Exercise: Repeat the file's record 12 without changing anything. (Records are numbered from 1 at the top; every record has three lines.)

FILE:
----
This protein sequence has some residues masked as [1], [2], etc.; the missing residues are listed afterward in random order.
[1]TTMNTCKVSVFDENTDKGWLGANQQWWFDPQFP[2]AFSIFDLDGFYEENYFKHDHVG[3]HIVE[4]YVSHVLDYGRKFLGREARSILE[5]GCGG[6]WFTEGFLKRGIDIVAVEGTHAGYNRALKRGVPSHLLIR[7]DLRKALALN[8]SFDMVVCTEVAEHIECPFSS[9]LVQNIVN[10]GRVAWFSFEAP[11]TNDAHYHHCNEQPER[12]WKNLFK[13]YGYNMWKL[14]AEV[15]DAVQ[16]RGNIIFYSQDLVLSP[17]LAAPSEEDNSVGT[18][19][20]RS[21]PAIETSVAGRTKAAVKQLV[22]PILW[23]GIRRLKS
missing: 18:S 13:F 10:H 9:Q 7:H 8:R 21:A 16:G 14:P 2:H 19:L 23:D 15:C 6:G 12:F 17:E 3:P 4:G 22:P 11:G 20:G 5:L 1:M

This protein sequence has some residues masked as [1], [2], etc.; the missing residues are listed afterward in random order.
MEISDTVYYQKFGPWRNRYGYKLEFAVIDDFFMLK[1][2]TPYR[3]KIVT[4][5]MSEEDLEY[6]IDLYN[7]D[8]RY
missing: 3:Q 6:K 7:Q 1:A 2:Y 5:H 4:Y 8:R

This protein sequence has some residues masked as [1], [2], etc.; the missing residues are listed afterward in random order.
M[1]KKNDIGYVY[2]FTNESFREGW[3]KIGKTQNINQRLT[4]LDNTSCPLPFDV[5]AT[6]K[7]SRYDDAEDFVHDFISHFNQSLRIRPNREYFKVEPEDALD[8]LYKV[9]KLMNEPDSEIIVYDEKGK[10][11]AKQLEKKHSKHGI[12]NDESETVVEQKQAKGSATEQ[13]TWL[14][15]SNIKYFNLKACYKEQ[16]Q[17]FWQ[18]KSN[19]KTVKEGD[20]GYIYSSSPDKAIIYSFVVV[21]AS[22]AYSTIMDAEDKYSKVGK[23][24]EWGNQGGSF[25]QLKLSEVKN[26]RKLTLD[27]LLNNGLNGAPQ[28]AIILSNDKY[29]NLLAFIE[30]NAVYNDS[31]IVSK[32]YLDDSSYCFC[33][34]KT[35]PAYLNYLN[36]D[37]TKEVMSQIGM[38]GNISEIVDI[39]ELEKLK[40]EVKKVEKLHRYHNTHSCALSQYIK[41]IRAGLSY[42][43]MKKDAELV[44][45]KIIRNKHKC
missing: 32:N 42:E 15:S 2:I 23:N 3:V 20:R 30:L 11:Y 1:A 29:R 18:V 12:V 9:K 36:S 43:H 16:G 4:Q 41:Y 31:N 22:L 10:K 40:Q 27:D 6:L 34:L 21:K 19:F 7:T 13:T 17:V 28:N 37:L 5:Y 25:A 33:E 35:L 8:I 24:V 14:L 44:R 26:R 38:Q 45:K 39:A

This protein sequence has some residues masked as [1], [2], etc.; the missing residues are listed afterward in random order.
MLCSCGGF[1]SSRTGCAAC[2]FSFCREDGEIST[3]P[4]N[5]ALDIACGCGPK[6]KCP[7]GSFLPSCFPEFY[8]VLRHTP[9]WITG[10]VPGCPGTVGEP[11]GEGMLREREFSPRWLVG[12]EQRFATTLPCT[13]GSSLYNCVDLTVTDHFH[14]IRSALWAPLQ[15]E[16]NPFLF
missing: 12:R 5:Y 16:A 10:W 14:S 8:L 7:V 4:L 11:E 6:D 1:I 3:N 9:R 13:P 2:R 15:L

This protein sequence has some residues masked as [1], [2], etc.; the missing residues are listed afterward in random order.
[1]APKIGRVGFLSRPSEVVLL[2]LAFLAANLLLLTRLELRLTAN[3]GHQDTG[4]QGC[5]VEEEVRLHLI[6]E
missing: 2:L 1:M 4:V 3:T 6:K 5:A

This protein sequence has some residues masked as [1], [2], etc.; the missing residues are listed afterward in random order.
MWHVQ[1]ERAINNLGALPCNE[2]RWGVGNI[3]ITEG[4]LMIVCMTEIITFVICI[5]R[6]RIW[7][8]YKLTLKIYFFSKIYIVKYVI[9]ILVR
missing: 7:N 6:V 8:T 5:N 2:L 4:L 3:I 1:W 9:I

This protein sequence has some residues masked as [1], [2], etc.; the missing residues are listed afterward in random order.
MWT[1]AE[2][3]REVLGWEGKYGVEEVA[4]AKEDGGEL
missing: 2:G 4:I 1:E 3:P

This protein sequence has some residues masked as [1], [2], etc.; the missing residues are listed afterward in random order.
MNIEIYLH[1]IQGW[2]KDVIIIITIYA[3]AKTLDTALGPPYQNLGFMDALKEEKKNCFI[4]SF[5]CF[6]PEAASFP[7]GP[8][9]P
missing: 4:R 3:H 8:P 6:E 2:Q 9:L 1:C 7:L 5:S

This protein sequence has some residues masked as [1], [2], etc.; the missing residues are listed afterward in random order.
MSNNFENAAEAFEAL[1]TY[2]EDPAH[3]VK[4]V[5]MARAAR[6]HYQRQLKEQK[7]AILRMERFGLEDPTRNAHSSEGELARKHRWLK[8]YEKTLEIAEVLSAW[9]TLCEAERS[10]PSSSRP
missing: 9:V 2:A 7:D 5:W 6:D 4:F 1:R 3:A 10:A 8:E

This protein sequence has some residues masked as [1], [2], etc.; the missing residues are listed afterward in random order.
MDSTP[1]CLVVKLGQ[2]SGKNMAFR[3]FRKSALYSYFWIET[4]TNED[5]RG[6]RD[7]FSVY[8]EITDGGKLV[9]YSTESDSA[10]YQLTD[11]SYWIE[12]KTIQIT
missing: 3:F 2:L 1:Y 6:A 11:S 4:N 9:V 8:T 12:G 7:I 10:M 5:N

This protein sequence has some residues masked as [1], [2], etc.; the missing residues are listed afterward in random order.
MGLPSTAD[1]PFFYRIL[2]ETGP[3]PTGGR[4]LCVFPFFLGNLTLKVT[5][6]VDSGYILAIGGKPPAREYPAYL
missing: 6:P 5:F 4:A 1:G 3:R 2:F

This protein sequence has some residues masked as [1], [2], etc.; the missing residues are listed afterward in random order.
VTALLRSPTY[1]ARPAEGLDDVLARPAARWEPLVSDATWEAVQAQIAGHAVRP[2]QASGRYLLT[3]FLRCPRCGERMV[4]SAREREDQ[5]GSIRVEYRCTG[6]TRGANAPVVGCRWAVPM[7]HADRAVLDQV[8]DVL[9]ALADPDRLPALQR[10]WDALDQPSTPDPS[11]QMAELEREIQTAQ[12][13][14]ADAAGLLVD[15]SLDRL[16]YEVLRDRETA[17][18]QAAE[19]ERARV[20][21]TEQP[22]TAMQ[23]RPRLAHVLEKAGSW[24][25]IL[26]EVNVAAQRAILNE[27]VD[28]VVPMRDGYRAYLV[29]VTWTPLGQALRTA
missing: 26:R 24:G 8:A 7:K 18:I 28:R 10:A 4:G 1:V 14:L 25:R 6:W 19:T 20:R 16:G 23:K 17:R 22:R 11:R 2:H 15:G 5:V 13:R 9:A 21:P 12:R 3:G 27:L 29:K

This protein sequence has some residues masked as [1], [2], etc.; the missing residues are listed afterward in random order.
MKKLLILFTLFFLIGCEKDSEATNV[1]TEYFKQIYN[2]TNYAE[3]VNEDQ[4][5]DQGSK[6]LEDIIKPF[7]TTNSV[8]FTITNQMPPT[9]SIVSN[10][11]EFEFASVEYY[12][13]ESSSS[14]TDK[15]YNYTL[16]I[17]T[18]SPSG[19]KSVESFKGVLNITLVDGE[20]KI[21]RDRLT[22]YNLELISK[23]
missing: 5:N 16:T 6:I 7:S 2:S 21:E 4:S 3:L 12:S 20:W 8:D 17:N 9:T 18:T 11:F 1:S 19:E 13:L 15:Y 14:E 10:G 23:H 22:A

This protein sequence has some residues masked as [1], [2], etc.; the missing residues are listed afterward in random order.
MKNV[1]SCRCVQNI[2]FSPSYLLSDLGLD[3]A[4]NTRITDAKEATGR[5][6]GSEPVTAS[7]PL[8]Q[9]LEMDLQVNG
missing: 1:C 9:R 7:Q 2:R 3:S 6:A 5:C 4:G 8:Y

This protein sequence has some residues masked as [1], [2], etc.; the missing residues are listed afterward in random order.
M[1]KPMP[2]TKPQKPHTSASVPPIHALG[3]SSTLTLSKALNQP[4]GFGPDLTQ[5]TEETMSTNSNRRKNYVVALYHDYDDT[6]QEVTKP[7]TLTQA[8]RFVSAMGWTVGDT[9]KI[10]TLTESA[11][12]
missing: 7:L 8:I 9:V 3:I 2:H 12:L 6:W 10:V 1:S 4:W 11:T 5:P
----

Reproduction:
This protein sequence has some residues masked as [1], [2], etc.; the missing residues are listed afterward in random order.
VTALLRSPTY[1]ARPAEGLDDVLARPAARWEPLVSDATWEAVQAQIAGHAVRP[2]QASGRYLLT[3]FLRCPRCGERMV[4]SAREREDQ[5]GSIRVEYRCTG[6]TRGANAPVVGCRWAVPM[7]HADRAVLDQV[8]DVL[9]ALADPDRLPALQR[10]WDALDQPSTPDPS[11]QMAELEREIQTAQ[12][13][14]ADAAGLLVD[15]SLDRL[16]YEVLRDRETA[17][18]QAAE[19]ERARV[20][21]TEQP[22]TAMQ[23]RPRLAHVLEKAGSW[24][25]IL[26]EVNVAAQRAILNE[27]VD[28]VVPMRDGYRAYLV[29]VTWTPLGQALRTA
missing: 26:R 24:G 8:A 7:K 18:I 28:R 10:A 4:G 1:V 14:L 25:R 6:W 19:T 20:R 16:G 23:K 17:R 22:R 11:R 2:H 15:G 5:V 13:R 9:A 21:P 12:R 3:G 27:L 29:K